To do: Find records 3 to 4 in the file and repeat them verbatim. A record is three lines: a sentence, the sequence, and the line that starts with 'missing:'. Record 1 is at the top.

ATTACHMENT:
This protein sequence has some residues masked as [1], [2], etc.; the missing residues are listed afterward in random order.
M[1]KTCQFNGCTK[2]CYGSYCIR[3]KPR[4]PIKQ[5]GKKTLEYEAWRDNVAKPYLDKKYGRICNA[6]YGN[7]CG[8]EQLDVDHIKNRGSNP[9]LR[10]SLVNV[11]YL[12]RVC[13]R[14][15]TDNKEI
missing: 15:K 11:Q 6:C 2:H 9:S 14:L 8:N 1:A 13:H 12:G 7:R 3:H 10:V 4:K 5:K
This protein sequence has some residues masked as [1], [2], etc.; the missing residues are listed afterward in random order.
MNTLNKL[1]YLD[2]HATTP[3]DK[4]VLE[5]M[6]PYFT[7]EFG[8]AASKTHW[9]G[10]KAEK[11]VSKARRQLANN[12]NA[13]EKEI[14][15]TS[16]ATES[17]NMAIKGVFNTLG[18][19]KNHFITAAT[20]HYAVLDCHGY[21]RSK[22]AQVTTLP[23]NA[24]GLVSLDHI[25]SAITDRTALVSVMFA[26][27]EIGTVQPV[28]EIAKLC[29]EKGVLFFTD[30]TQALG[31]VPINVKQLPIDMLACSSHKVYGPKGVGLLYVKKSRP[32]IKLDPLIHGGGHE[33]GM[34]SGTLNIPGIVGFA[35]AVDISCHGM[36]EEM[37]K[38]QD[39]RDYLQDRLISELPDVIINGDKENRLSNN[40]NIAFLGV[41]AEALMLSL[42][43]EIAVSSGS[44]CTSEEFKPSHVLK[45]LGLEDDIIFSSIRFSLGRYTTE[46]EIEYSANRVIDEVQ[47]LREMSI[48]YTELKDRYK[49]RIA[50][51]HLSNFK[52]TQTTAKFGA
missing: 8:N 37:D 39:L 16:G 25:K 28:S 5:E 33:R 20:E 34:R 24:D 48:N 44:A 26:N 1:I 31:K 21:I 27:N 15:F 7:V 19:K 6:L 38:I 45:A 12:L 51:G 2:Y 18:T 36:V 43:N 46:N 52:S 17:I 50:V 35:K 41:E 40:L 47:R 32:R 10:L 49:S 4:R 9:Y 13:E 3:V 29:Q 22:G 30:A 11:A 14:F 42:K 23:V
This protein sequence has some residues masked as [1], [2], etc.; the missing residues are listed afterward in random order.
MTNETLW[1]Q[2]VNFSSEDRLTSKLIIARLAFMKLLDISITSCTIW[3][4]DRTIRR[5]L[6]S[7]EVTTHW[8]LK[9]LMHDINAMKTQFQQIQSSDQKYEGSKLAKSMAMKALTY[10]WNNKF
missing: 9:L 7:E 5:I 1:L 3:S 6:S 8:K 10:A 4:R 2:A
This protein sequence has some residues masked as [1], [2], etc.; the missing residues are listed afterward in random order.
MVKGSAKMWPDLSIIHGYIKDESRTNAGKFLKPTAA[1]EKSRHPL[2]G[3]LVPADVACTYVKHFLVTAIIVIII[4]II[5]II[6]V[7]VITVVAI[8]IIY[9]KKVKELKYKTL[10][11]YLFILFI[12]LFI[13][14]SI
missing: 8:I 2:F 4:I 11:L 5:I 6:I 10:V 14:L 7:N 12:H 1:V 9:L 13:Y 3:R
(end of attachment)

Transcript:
This protein sequence has some residues masked as [1], [2], etc.; the missing residues are listed afterward in random order.
MTNETLW[1]Q[2]VNFSSEDRLTSKLIIARLAFMKLLDISITSCTIW[3][4]DRTIRR[5]L[6]S[7]EVTTHW[8]LK[9]LMHDINAMKTQFQQIQSSDQKYEGSKLAKSMAMKALTY[10]WNNKF
missing: 9:L 7:E 5:I 1:L 3:S 6:S 8:K 10:A 4:R 2:A
This protein sequence has some residues masked as [1], [2], etc.; the missing residues are listed afterward in random order.
MVKGSAKMWPDLSIIHGYIKDESRTNAGKFLKPTAA[1]EKSRHPL[2]G[3]LVPADVACTYVKHFLVTAIIVIII[4]II[5]II[6]V[7]VITVVAI[8]IIY[9]KKVKELKYKTL[10][11]YLFILFI[12]LFI[13][14]SI
missing: 8:I 2:F 4:I 11:L 5:I 6:I 10:V 14:L 7:N 12:H 1:V 9:L 13:Y 3:R